As Covid continues to re-shape our lives it is important to keep awareness about men’s health high.

Recent news about Greg Rutherford’s detection of a cyst is a reminder that it is important for men to get regular check-ups.

Testicular cancer is one of the most common forms of cancer in males and it affects around 2,300 men in the UK each year. Need2Know Books are currently offering customers a free download during the holiday season of The Essential Guide to Testicular Cancer. If you have concerns and questions the book provides clear and helpful advicewith useful instruction and guidance on what to look for and how to do self-examinations.

Earlier in the year Greg Rutherford, the 2012 Olympic gold medal long jump champion, found a lump in his testicle during the first lockdown. Quite shaken and unsure he at first did not tell his wife. After getting checked Greg was told he has cysts – a fluid build up – and now wants other men to “take it seriously”.

He said:

“I’m just here asking everyone to check. Even now, during a pandemic, when I think it’s safe to say we’re fearful of wasting doctors’ and nurses’ time. If you’re a bloke, grab them and make sure nothing’s wrong, and if your partner won’t check their own balls, maybe offer to do it for them.”

Luckily, the cysts discovered were not serious, but Greg’s experience has helped to raise an important discussion of what to do if any abnormalities are found in a testicle.

Testicular cancer is unusual as it mainly affects younger men, aged between 15 and 35 but can occur in older men. According to figures from the NHS the survival rate for testicular cancer is very high with the majority of men surviving 10 years after diagnosis. Studies have found that white men have a higher risk of developing testicular cancer than men from other ethnic backgrounds.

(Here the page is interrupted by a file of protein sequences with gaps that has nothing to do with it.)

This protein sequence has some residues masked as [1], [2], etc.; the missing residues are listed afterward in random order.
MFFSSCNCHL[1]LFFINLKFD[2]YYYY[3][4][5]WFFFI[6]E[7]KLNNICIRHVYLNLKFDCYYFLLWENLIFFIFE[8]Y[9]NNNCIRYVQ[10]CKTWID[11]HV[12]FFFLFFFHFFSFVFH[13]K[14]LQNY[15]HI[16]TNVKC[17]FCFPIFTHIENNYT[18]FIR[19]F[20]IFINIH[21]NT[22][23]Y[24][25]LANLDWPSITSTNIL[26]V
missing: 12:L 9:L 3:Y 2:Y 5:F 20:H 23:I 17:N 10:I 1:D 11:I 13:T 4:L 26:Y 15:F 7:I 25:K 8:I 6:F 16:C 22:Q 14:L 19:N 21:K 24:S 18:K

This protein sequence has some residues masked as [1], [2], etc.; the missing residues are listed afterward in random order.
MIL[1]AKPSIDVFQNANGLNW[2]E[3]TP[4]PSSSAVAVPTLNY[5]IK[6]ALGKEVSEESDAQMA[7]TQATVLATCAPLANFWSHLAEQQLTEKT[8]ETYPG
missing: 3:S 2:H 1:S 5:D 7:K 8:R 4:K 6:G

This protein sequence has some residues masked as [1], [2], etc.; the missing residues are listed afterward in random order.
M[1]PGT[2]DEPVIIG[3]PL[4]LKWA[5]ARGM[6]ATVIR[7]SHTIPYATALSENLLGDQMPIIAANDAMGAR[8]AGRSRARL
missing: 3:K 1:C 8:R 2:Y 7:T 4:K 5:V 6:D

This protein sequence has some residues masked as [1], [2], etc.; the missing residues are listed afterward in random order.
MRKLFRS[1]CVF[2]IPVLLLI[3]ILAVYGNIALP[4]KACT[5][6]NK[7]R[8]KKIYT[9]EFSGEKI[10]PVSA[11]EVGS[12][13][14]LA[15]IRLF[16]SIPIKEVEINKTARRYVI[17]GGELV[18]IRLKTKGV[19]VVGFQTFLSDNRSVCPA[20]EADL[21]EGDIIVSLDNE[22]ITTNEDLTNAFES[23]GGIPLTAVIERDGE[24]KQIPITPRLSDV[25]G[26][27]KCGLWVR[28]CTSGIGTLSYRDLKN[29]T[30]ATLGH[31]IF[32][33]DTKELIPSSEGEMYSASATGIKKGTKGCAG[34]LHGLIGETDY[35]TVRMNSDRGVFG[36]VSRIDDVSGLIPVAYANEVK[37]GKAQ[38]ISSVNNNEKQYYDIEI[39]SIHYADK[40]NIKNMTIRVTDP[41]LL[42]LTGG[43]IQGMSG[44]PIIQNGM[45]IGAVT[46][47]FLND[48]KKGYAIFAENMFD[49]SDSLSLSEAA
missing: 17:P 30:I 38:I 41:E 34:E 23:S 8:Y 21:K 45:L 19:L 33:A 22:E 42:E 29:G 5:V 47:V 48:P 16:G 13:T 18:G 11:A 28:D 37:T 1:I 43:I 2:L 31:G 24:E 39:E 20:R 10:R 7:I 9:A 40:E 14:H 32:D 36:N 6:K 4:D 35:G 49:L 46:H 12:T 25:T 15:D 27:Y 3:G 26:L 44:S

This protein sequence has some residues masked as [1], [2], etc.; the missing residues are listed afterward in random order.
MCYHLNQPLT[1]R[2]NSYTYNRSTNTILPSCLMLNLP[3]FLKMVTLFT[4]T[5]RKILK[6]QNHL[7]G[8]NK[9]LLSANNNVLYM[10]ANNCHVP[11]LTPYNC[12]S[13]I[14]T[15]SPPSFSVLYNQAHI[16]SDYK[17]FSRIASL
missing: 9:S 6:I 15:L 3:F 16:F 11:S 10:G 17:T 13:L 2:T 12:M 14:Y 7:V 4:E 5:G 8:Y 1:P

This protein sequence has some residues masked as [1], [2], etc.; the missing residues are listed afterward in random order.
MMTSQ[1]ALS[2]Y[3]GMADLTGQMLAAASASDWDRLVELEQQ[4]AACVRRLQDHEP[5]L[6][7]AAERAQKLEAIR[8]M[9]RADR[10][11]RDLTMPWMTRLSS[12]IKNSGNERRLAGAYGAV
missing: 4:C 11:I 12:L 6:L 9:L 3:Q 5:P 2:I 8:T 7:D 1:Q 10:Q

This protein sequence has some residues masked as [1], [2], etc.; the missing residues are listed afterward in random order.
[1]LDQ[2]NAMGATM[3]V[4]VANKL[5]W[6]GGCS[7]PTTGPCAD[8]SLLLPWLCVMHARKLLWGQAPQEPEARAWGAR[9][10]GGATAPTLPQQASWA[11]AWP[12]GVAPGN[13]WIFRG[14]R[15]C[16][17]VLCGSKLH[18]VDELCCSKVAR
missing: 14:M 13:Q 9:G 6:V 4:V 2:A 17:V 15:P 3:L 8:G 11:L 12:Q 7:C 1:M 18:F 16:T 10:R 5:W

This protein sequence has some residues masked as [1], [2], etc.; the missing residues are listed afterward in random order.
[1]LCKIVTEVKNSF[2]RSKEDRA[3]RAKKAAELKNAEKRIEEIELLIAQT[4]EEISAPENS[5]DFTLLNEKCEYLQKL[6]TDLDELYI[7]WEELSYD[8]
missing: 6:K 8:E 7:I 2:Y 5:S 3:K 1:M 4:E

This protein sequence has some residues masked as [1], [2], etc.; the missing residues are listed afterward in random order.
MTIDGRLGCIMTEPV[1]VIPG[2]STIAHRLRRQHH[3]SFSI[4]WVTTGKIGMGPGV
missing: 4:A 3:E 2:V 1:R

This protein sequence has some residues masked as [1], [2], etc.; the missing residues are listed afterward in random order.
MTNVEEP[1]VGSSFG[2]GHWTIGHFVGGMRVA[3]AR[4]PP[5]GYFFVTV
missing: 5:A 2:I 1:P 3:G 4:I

Signs of Symptoms

Many symptoms and signs of testicular cancer are similar to those caused by noncancerous conditions such as a cyst.It is advised to check for the following symptoms if you have concerns.

  • A lump or enlargement in either testicle
  • A feeling of heaviness in the scrotum
  • A dull ache in the abdomen or groin
  • A sudden collection of fluid in the scrotum
  • Pain or discomfort in a testicle or the scrotum
  • Enlargement or tenderness of the breasts
  • Back pain

When to see a doctor

See your doctor if you detect any pain, swelling or lumps in your testicles or groin area, especially if these signs and symptoms last longer than two weeks.

To download your free copy of The Essential Guide to Testicular Cancer visit:

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